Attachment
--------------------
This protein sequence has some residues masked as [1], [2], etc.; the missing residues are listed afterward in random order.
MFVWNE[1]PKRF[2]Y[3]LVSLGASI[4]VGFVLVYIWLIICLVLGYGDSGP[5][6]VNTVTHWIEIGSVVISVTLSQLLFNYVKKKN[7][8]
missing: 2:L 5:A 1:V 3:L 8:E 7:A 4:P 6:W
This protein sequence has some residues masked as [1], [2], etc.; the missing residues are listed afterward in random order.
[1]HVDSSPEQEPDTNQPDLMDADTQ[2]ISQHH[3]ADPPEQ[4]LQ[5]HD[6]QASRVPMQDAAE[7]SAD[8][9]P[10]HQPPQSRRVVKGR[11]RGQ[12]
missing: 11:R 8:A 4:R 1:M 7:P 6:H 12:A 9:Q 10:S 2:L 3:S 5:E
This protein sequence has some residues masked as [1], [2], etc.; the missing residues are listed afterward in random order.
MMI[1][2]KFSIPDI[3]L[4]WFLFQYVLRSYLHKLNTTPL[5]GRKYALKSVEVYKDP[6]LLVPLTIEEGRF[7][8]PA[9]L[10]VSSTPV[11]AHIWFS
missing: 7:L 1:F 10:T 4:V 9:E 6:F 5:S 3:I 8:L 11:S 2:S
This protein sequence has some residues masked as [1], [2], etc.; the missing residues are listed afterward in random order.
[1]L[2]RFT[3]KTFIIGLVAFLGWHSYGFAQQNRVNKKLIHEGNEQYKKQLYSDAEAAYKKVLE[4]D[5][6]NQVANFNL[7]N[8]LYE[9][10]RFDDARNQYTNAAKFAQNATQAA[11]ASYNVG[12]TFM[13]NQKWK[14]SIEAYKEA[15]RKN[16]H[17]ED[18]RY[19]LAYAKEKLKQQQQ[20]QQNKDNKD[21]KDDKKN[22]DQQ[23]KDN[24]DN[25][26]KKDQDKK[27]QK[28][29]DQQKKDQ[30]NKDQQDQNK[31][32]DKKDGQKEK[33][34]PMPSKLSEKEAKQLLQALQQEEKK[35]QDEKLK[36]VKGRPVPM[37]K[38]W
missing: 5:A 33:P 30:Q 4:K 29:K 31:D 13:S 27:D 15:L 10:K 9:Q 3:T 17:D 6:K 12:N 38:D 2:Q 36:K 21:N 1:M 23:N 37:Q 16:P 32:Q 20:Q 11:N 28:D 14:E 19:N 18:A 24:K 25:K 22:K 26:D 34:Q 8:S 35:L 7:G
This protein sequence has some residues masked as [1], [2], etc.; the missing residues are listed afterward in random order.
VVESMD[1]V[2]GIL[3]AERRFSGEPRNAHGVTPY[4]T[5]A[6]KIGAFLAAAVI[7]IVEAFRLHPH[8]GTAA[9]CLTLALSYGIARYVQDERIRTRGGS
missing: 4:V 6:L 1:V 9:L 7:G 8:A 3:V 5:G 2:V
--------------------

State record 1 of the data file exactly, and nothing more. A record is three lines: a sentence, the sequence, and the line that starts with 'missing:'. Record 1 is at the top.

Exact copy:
This protein sequence has some residues masked as [1], [2], etc.; the missing residues are listed afterward in random order.
MFVWNE[1]PKRF[2]Y[3]LVSLGASI[4]VGFVLVYIWLIICLVLGYGDSGP[5][6]VNTVTHWIEIGSVVISVTLSQLLFNYVKKKN[7][8]
missing: 2:L 5:A 1:V 3:L 8:E 7:A 4:P 6:W